Primary Cheat Sheet On Mass. Governor Candidates’ Health Care Positions

Judging by your presence at this url, you are, perhaps, not entirely indifferent to health care? And you may, in fact, live in the lovely Bay State, according to the results of an unscientific reader survey we did once. So, in case you plan to vote in the 2014 state gubernatorial primaries, we’ve compiled a health care cheat sheet. We requested brief position statements from the five candidates facing a primary contest. In alphabetical order, and with a link to the full campaign site on each name:

Charlie Baker:
Massachusetts had a health care system that worked, with nearly every citizen having access to the high quality care they preferred, but the disastrous Health Connector website launch and the burdensome federal health overhaul disrupted that for far too many Massachusetts families. As Governor, I will fight for a waiver from the federal health law to protect Massachusetts’ exemplary health care system. I have also proposed a plan to improve the quality of health care, increase transparency and reduce costs for families. My proposals will allow patients to act as informed consumers, prioritize primary care – giving patients with multiple illnesses better treatment – and protect Massachusetts’ health system from federal burdens.

Don Berwick:
Massachusetts needs a Governor who understands how good care could be, what better payment systems look like, and how to reorganize care with patients at the center. Don is a pediatrician and an executive who has spent 30 years working to make health care work better, at a lower cost. He is the only candidate for governor supporting single payer health care – Medicare for all. Health care is now 42% of our state budget, up 59% in the last decade alone. Every other major line item in our budget is down. Single payer health care would be simpler, more affordable, more focused on the patient, and it would be a huge jobs creator.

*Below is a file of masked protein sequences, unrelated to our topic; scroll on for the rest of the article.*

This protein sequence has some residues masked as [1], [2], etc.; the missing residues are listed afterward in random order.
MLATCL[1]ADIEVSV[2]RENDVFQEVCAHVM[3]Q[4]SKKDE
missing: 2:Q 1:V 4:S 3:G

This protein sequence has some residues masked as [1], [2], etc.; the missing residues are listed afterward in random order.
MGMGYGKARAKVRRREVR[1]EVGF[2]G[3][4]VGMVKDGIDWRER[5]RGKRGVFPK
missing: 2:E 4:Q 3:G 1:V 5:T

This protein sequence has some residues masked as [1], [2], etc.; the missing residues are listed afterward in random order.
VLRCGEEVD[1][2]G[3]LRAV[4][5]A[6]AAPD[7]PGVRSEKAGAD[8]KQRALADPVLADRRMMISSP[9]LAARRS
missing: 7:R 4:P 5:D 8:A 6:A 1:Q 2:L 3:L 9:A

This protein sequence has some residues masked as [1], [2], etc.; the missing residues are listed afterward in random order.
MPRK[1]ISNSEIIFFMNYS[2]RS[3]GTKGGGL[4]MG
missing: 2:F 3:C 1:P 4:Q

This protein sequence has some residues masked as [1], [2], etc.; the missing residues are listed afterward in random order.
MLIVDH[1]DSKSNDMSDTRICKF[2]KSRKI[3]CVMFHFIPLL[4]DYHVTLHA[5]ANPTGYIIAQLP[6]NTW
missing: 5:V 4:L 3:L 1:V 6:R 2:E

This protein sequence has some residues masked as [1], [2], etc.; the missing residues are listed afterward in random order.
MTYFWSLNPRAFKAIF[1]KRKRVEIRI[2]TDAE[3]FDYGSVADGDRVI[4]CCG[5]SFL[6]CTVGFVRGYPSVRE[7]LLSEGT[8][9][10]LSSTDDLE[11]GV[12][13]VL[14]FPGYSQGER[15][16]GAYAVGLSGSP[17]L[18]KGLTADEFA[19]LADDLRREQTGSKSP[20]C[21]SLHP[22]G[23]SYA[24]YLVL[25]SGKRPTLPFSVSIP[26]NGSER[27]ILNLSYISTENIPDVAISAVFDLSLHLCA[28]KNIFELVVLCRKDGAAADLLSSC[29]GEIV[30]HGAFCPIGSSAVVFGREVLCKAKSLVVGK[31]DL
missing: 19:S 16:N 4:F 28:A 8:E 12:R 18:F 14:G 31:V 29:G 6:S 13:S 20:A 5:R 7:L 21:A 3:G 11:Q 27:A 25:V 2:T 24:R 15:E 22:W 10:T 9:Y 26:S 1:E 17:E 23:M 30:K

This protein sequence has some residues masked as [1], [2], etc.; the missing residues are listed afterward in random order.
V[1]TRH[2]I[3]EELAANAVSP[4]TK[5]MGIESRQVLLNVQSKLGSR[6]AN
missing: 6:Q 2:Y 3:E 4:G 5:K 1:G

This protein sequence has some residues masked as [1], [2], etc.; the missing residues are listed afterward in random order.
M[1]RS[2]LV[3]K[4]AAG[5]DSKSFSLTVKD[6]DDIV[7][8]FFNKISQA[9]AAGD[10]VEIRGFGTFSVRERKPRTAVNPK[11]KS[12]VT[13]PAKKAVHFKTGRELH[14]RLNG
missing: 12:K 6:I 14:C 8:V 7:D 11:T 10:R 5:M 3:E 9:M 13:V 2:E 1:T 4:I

Martha Coakley:
As Governor, Martha will have three goals for our healthcare system: expanding access, maintaining quality, and driving down cost. She has already taken the lead on controlling costs, publishing a series of groundbreaking reports that shed light on the cost-drivers in our system, and going forward she will focus on investing in proven prevention, promoting the role of community health centers, and increasing transparency. She is especially committed to improving care for those struggling with mental and behavioral illness and substance abuse; she has called for higher reimbursements for community-based services, more coverage from private insurance, and incentives for greater coordination of care. She believes we must end the stigma associated with mental and behavioral health.

Mark Fisher:
Did not respond but his campaign’s Web page on health care is here.

Steve Grossman:
We need to revolutionize the delivery of health care services to reduce or eliminate health disparities, primarily by significantly increasing our commitment to and investment in community hospitals and health centers. We must also use every appropriate tool to rein in excessive price increases at our largest medical institutions that could severely undermine achieving the goals of Chapter 224. That’s why I oppose the Partners HealthCare deal Martha Coakley has negotiated, which according to the Health Policy Commission, would raise costs by tens of millions of dollars and harm Massachusetts families and businesses. As governor, I plan to lead a serious conversation with the people of Massachusetts concerning single payer as a vehicle for reforming our health payment system, a conversation that the Boston Globe described in its editorial endorsement of me as “precisely what’s in order.”

Note: We don’t include the independents because we focused on the candidates running in the primary.

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